“Winter” in my kitchen is almost a synonym for soup, the most nourishing form of food we could feed our body, made from boiling bones, meats and vegetables. I love making healing soups, because they provide all the key nutrients that our body can absorb readily, especially important for those with compromised digestion. The gut is the core of our health. The soup that heals our gut, improves our overall health from the foundation.
There was a time in the past when I was extremely ill, depleted after child birth, bed ridden for months. All I could eat was soup and broth for a whole year, and slowly added other foods back. I learned afterwards that I basically followed the GAPS diet. I was also visiting a doctor who practised Traditional Chinese Medicine multiple times a week to receive acupuncture treatments and a brown liquid potion from boiling 30+ medicinal herbs custom made for my ailments. Besides that, she shared with me her favourite oxtail soup. I fell in love with it ever since then.
Ready to learn the secrets of this delicious, nutritious soup incorporating tonic Chinese herbs that’s also easy to make? Here is my version of this great recipe.
Oxtail is my personal favourite cut for soup and broth, consisting of bones for minerals, tendons for gelatin and collagen, meats that’s tender not tough, with healthy amount of fat. I love that it provides well-rounded nutritions from an animal food source in a single cut, and it’s delicious.
There are hundreds of herbs commonly used in Traditional Chinese Medicine to cure illness; out of which, at least a couple dozen are used in everyday soup and broth. For this recipe, we will use 2 of the most common yet wonderfully nourishing Chinese herbs, goji berry (aka. NingXia berry) and codonopsis root (aka. Dang Shen). Goji berry is a nutrient-dense and antioxidents-rich berry eaten for it’s nutritional and medicinal values. The codonopsis root, also called the “poor man’s ginseng”, is a very important tonic that’s suitable for all body types. Don’t get thrown off by the nickname “poor man’s ginseng”, and think it’s not a valuable medicine. Codonopsis root is similar to ginseng, however milder in strength, therefore can be consumed by the whole family including little children. The same is not true though for ginseng that is powerful but can also be harsh and harmful for certain people. Codonopsis root is much cheaper than ginseng, despite great values in toning and strengthening our Qi. No wonder it’s one of the go-to herbs used in many medicinal soups in Chinese families. Now the nickname “poor man’s ginseng” totally makes sense, doesn’t it? You really don’t have to spend much to benefit from the nourishing codonopsis root.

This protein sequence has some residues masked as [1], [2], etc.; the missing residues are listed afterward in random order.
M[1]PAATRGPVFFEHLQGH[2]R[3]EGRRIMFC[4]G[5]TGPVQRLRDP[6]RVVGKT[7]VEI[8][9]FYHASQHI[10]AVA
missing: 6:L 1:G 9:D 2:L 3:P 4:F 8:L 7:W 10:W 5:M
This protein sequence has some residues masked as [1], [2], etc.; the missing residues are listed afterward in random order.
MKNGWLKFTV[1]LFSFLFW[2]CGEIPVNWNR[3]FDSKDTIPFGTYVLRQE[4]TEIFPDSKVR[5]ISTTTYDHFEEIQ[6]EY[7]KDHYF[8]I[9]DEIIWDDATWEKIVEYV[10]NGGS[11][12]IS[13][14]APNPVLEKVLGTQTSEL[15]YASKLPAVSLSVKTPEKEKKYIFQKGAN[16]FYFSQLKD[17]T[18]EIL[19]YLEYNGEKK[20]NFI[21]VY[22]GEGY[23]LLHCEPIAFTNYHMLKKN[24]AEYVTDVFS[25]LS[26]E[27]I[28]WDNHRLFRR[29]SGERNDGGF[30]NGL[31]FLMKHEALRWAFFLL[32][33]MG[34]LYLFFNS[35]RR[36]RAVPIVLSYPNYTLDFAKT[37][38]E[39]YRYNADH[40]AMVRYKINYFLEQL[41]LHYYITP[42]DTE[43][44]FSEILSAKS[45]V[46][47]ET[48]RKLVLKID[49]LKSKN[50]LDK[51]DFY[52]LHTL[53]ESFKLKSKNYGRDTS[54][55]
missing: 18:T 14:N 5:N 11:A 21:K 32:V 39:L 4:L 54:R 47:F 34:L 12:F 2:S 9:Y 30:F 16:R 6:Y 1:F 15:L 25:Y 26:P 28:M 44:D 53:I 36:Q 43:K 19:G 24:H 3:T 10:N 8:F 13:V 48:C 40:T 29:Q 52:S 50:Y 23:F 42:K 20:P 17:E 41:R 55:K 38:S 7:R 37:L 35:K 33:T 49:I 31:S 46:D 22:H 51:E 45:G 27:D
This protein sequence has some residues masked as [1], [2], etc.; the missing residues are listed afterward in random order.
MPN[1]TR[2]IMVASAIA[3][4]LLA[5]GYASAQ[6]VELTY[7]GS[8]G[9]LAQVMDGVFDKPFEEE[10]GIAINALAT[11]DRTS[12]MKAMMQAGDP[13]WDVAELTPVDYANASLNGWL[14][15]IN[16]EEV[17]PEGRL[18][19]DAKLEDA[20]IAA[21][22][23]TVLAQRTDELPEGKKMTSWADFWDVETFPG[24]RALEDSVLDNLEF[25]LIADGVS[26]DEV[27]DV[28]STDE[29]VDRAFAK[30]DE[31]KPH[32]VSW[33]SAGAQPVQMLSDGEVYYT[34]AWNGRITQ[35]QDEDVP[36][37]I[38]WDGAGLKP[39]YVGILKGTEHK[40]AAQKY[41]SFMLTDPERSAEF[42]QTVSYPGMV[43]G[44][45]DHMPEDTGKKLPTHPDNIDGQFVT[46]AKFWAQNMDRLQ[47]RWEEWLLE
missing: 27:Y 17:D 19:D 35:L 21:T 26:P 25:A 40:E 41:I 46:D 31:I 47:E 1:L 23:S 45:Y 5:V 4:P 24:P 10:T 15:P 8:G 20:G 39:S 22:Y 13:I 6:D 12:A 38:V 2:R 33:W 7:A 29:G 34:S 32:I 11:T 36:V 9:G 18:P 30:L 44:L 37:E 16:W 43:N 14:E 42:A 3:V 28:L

In Toronto, goji berry and codonopsis root are so easy to find in every Asian market. But if you don’t know what you are looking for, don’t live in an area they are available, or don’t want to leave the house, go ahead to use the following links to buy goji berry and codonopsis roots. Store the extra tightly-sealed in the fridge, they will last for years.
Don’t skip out the potatoes, tomatoes, and mushrooms in the soup. They are so tasty together with the oxtail, and you have just made a nourishing meal in one pot!
Disclaimer: this post consists of affiliate links. That means if you buy something using my links, I will receive a small commission, which will go towards supporting Yang’s Nourishing Kitchen in creating more amazing contents.
- 1 lb. oxtail pre-cut into pieces
- 3 tbsp apple cider vinegar or replace with another mild cooking vinegar
- 2 inch piece of ginger, skin removed and sliced
- 2 whole Codonopsis Root (aka. Dang Shen), cut into 1-inch pieces [get it here]
- 3 tbsp Goji Berry (aka. NingXie berry) [get it here]
- 3 potatoes
- 1-2 tomatoes
- 150g buna-shimeji mushrooms (aka. brown beech mushrooms) or replace with another soup mushroom such as enoki
- 1 1/2 tsp salt or to taste
- 1/4 cup rice wine [get it here]
- As long as time permits, soak the oxtail chunks for a few hours in cold water and rinse to get rid of as much blood as possible. (optional)
- Cut the ginger into thin slices.
- Gently wash the codonopsis roots, then cut into 1 inch long pieces. The whole root is edible after cooked. The head of the codonopsis root (the bigger end) is the most nutritious.
- Submerge oxtail pieces in new water in a stock pot, bring to a boil then let it cook for a few minutes to get the inpurities out of the meat and bones. Although some prefers to skim off the foam. I highly recommend discarding this water and rinse remaining scum off the oxtail chunks. You will get a much clearer and yummier soup in the end.
- Add the oxtail, sliced ginger, cut codonopsis root pieces, vinegar back to the stock pot, cover with 2 litres of clean filtered water. Simmer for a minimum 6 hours. Add more water if the water runs low.
- Meanwhile, peel the potatoes. Cut both potatoes and tomatoes into bite size of your liking. Trim off the roots of the mushrooms.
- After the broth has been simmered for at least 6 hours, add potatoes, tomatoes, mushrooms, rice wine, goji berries and salt to taste. I typically use around one and a half tea spoon of salt. Simmer for another hour, longer if you wish.
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